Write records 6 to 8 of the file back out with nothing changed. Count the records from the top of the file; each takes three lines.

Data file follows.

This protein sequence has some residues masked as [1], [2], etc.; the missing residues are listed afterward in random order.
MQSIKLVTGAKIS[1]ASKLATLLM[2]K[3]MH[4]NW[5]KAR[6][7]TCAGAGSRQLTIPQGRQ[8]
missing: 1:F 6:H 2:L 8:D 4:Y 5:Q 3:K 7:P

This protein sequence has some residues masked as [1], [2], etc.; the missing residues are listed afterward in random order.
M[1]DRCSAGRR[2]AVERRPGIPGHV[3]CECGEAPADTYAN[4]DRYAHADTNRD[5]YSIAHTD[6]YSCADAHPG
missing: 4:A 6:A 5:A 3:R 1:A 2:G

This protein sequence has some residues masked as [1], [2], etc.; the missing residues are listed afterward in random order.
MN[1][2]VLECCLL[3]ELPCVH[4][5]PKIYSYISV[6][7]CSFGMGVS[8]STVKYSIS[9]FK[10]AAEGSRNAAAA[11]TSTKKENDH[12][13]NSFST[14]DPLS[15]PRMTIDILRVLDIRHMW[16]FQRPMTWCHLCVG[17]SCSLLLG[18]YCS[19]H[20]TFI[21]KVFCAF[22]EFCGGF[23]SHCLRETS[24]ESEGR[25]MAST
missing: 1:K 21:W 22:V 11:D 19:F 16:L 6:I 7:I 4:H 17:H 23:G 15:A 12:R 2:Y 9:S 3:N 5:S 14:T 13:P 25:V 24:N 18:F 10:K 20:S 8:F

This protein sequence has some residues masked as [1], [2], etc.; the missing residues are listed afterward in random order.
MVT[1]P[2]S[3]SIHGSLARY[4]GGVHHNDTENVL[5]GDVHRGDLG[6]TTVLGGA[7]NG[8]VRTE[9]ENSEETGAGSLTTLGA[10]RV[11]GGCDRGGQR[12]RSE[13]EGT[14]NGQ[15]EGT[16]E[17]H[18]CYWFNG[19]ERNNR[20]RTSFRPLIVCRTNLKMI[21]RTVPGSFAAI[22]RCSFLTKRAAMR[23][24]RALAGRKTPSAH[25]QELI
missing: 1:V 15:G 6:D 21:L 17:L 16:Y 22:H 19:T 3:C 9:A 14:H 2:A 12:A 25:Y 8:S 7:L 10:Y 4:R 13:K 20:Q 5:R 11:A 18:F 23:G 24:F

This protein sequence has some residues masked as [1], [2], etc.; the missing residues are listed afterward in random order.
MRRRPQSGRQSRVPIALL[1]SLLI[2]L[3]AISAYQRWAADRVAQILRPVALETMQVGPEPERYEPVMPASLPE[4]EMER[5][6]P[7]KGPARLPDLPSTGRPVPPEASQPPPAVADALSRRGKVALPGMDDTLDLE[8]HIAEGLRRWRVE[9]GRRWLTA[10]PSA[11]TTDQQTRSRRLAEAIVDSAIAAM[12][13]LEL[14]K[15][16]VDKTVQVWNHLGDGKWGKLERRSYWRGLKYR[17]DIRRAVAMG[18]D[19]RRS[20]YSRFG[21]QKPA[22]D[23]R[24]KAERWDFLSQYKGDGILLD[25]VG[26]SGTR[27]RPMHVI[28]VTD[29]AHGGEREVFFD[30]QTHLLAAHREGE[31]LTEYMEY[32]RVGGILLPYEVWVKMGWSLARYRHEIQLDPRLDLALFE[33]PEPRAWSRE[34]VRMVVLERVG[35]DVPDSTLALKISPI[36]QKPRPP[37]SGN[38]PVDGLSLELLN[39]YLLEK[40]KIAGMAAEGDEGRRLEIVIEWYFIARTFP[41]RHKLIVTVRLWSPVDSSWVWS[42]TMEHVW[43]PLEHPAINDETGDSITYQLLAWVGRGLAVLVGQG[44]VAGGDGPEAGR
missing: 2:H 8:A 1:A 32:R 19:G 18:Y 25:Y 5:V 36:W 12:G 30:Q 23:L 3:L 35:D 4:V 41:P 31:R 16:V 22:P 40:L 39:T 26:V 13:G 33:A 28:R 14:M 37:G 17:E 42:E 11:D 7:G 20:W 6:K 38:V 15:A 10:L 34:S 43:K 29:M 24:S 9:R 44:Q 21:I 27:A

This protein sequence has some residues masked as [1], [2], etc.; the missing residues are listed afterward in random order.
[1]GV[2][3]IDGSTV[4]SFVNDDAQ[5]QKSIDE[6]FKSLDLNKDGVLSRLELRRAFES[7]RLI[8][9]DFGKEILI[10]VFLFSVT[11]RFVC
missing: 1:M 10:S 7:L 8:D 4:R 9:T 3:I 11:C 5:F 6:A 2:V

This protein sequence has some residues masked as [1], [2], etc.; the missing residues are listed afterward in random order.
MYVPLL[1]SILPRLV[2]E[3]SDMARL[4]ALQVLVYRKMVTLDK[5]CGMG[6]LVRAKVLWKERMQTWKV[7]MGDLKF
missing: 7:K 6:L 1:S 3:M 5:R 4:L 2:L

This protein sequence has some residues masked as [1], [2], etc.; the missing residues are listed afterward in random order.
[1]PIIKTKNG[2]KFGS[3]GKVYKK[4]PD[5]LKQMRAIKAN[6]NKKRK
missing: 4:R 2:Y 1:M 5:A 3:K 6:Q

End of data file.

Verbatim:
This protein sequence has some residues masked as [1], [2], etc.; the missing residues are listed afterward in random order.
[1]GV[2][3]IDGSTV[4]SFVNDDAQ[5]QKSIDE[6]FKSLDLNKDGVLSRLELRRAFES[7]RLI[8][9]DFGKEILI[10]VFLFSVT[11]RFVC
missing: 1:M 10:S 7:L 8:D 4:R 9:T 3:I 11:C 5:F 6:A 2:V

This protein sequence has some residues masked as [1], [2], etc.; the missing residues are listed afterward in random order.
MYVPLL[1]SILPRLV[2]E[3]SDMARL[4]ALQVLVYRKMVTLDK[5]CGMG[6]LVRAKVLWKERMQTWKV[7]MGDLKF
missing: 7:K 6:L 1:S 3:M 5:R 4:L 2:L

This protein sequence has some residues masked as [1], [2], etc.; the missing residues are listed afterward in random order.
[1]PIIKTKNG[2]KFGS[3]GKVYKK[4]PD[5]LKQMRAIKAN[6]NKKRK
missing: 4:R 2:Y 1:M 5:A 3:K 6:Q